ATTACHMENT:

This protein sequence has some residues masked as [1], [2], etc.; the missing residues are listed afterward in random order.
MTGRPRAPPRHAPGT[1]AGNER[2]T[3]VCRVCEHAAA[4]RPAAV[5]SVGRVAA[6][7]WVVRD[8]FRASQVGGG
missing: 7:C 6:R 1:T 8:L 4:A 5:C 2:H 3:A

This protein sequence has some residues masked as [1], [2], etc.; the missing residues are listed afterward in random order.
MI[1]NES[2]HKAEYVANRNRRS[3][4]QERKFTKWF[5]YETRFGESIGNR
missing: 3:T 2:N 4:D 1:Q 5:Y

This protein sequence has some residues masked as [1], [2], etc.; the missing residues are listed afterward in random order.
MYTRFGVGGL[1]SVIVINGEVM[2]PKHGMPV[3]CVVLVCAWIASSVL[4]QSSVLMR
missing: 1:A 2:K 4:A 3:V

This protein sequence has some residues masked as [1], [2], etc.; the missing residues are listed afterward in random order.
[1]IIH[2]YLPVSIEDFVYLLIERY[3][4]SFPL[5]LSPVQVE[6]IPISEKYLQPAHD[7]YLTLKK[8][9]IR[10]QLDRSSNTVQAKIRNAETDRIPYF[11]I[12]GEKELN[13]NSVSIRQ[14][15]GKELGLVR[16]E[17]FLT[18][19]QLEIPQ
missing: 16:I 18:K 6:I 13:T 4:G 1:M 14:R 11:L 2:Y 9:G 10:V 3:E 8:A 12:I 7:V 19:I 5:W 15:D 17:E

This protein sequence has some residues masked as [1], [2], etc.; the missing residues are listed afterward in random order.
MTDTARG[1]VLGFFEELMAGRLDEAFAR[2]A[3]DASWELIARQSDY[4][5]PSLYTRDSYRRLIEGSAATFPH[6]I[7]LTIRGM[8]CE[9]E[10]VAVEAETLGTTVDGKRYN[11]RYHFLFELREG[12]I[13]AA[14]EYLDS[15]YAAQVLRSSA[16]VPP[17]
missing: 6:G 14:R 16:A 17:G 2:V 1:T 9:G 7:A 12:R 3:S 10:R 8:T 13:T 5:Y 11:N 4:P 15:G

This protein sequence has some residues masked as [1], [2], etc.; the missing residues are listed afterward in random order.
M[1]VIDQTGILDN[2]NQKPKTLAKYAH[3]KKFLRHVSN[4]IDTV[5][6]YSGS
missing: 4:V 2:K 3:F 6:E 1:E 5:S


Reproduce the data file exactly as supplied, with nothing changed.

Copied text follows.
This protein sequence has some residues masked as [1], [2], etc.; the missing residues are listed afterward in random order.
MTGRPRAPPRHAPGT[1]AGNER[2]T[3]VCRVCEHAAA[4]RPAAV[5]SVGRVAA[6][7]WVVRD[8]FRASQVGGG
missing: 7:C 6:R 1:T 8:L 4:A 5:C 2:H 3:A

This protein sequence has some residues masked as [1], [2], etc.; the missing residues are listed afterward in random order.
MI[1]NES[2]HKAEYVANRNRRS[3][4]QERKFTKWF[5]YETRFGESIGNR
missing: 3:T 2:N 4:D 1:Q 5:Y

This protein sequence has some residues masked as [1], [2], etc.; the missing residues are listed afterward in random order.
MYTRFGVGGL[1]SVIVINGEVM[2]PKHGMPV[3]CVVLVCAWIASSVL[4]QSSVLMR
missing: 1:A 2:K 4:A 3:V

This protein sequence has some residues masked as [1], [2], etc.; the missing residues are listed afterward in random order.
[1]IIH[2]YLPVSIEDFVYLLIERY[3][4]SFPL[5]LSPVQVE[6]IPISEKYLQPAHD[7]YLTLKK[8][9]IR[10]QLDRSSNTVQAKIRNAETDRIPYF[11]I[12]GEKELN[13]NSVSIRQ[14][15]GKELGLVR[16]E[17]FLT[18][19]QLEIPQ
missing: 16:I 18:K 6:I 13:T 4:G 1:M 14:R 11:L 2:Y 9:G 10:V 3:E 8:A 12:I 7:V 19:I 5:W 15:D 17:E

This protein sequence has some residues masked as [1], [2], etc.; the missing residues are listed afterward in random order.
MTDTARG[1]VLGFFEELMAGRLDEAFAR[2]A[3]DASWELIARQSDY[4][5]PSLYTRDSYRRLIEGSAATFPH[6]I[7]LTIRGM[8]CE[9]E[10]VAVEAETLGTTVDGKRYN[11]RYHFLFELREG[12]I[13]AA[14]EYLDS[15]YAAQVLRSSA[16]VPP[17]
missing: 6:G 14:R 16:A 17:G 2:V 1:T 9:G 7:A 12:R 3:S 10:R 8:T 13:T 5:Y 11:N 4:P 15:G

This protein sequence has some residues masked as [1], [2], etc.; the missing residues are listed afterward in random order.
M[1]VIDQTGILDN[2]NQKPKTLAKYAH[3]KKFLRHVSN[4]IDTV[5][6]YSGS
missing: 4:V 2:K 3:F 6:E 1:E 5:S